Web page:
Hunting for living fossils in Indonesian waters

The Coelacanth (Latimeria menadoensis) was thought to be extinct for more than 60 million years and took the science world by storm in 1938 when it was re-discovered living in South Africa. This fish has retained its features for 400 million years. Parts of its body, such as its back and belly fins, have an additional structure that resemble amphibian feet.

The fish, which has been spotted in the waters of East Africa, including South Africa, Madagascar, Comoros and Tanzania, also lives in Indonesian waters.

But to the Minahasan people of Indonesia, it used to be considered just an unusual member of grouper fish family. They call it “oil grouper”.

The Indonesian Institute of Sciences (LIPI) with the Japanese Aquamarine Fukushima are planning to build a centre for Coelacanth research in Bitung, North Sulawesi.

We chose this location because fishermen often accidentally catch the Coelacanth in the Sulawesi waters. Now that they know how extraordinary this fish is, they have started to tell us when they accidentally catch one. We hope that by working with fishermen, when they do catch a Coelacanth, together we will be able to do more to keep it alive and return it to its habitat.

As researchers, we are curious to learn more about Coelacanth’s reproductive system, feeding habits, growth, genetics and migration, because all that information can reveal more about the evolution of living species.

From a fish market to museums

A University of California scientist Mark Erdman and his wife first sighted the fish in Indonesia in 1997. They found it dead at the the Bersehati market in Manado. They took a picture and tagged it as specimen number CCC 174.

A year later, on July 30th 1998, Lameh Sonathan, a fisherman from the Manadua Tua island accidentally caught another Coelacanth. That second specimen is tagged CCC 175.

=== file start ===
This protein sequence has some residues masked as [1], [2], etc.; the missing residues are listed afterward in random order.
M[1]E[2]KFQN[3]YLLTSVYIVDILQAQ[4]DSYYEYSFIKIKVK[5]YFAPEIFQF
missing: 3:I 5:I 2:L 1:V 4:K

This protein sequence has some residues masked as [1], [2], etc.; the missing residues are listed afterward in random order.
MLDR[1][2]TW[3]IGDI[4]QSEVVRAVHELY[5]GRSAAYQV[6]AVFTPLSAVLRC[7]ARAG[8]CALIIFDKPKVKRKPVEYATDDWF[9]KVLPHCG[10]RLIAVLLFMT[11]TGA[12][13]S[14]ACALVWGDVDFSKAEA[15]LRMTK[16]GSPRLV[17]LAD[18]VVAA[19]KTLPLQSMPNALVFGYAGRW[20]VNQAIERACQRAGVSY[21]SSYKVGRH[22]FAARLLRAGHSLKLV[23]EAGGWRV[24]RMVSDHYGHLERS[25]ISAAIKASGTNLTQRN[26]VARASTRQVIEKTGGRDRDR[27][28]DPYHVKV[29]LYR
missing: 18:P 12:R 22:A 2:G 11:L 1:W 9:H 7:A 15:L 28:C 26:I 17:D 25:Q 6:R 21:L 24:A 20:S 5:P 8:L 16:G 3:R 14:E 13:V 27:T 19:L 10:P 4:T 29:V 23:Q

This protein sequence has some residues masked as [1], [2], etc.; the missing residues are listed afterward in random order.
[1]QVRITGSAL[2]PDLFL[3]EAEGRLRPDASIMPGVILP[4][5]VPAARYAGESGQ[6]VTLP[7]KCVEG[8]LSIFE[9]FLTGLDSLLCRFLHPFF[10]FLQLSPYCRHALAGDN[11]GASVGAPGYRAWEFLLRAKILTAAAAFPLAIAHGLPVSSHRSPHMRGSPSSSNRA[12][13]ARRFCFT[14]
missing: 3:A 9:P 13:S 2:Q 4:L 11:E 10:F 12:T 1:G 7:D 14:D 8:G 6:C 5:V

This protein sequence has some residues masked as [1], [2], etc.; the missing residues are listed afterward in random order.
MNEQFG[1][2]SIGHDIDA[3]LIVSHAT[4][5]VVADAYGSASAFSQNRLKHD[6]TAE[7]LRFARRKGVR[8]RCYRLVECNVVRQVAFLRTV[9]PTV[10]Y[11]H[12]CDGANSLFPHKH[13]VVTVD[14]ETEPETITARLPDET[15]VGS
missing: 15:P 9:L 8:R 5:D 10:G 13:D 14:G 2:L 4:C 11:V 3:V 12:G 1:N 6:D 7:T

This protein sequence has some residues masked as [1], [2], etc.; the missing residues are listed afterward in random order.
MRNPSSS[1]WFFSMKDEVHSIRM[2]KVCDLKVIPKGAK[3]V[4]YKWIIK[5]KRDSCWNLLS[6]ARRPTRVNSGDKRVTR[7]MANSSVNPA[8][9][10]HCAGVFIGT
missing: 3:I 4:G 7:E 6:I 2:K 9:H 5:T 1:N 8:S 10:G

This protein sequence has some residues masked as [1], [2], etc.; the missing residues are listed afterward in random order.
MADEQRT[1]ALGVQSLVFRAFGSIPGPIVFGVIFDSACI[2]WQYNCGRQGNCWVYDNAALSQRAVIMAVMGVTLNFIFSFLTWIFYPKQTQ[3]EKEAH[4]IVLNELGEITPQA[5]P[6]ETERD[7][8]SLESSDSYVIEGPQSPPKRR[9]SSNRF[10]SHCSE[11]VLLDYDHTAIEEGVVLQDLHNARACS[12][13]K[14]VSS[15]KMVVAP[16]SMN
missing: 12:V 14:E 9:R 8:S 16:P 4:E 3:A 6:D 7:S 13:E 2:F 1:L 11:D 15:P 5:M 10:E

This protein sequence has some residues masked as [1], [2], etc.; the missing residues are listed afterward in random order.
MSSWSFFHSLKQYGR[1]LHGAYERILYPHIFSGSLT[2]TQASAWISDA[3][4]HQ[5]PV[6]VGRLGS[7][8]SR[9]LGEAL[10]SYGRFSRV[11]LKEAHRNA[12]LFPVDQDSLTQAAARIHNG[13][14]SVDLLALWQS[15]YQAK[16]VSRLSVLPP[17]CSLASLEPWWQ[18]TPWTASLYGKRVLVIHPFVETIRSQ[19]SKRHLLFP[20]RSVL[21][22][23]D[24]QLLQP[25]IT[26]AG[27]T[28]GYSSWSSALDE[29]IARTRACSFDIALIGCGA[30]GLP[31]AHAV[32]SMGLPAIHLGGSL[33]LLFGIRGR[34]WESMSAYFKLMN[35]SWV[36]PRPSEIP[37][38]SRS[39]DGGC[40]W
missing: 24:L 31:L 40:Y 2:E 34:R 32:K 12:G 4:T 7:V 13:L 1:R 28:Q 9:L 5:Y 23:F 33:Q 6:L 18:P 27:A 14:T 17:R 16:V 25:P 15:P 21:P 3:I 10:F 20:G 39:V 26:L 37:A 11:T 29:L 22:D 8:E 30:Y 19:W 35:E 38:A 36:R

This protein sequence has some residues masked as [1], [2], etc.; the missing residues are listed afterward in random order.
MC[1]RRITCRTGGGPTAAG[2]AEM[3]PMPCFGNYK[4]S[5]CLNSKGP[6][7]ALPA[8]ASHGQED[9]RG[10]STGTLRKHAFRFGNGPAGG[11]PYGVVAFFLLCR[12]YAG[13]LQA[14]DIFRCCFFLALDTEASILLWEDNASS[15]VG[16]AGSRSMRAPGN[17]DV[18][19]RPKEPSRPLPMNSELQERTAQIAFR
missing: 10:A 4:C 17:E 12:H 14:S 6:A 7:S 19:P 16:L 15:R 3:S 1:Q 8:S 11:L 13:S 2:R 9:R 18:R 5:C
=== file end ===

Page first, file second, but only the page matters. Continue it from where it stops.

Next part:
The Bogor Zoology Museum holds the specimen at LIPI’s Cibinong Science Centre. By the end of 2014, Indonesia had seven Coelacanth specimens located in various parts of the country.

Coelacanths have been sighted in the deep waters of eastern Indonesia.
from Marcio Jose Bastos Silva/

Where to find the Coelacanth in Indonesia

Recent research shows that the Coelacanth inhabits the waters in North Sulawesi and Papua.

In the last 15 years, research on Coelacanth in Indonesia has been focused on the area of North Sulawesi and its surroundings. In 1999, Max Planck Institute and LIPI worked together to record sightings of Coelacanth using a submersible called “Jago”, which translates as “cockerel” in Indonesian. The research recorded sightings of two Coelacanth in the Sulawesi Sea at 145 metres deep.

In 2006, LIPI’s research team and the Japanese Fukushima Aquamarine and Sam Ratulangi University recorded six Coelacanth sightings also in Sulawesi Sea 150 meters deep. A year later, the same team recorded nine Coelacanth sightings at Talise waters in North Sulawesi. In 2011, the research team sighted the fish in Biak waters in Papua.

Researchers believe it is probable that the fish lives in other areas of east Indonesia. The topography and the oceanographic conditions there are similar to Papua and North Sulawesi: rocky, steep and full of caves. Coelacanth live in deep waters of at least 150 metres, with temperature between 14 and 18 degrees Celsius. Their habitat are caves of rock structures in the bottom of the ocean.

There are still questions about the relationship between the Coelacanth in the East Africa coast and Indonesia. Researchers are trying to find answers through DNA testing.

By looking at its form, shape and structure, we can study how evolution happens, and how long the process of morphology changes occur. One of the ways to study the morphology is by examining x-ray photographs of the Coelacanth.

The study of the Coelacanth takes a long time, because of the very few specimens available. Intensive research is needed to find where significant numbers of Coelacanth live to ensure effective research and aid conservation.

The Conversation

This article was originally published on The Conversation.
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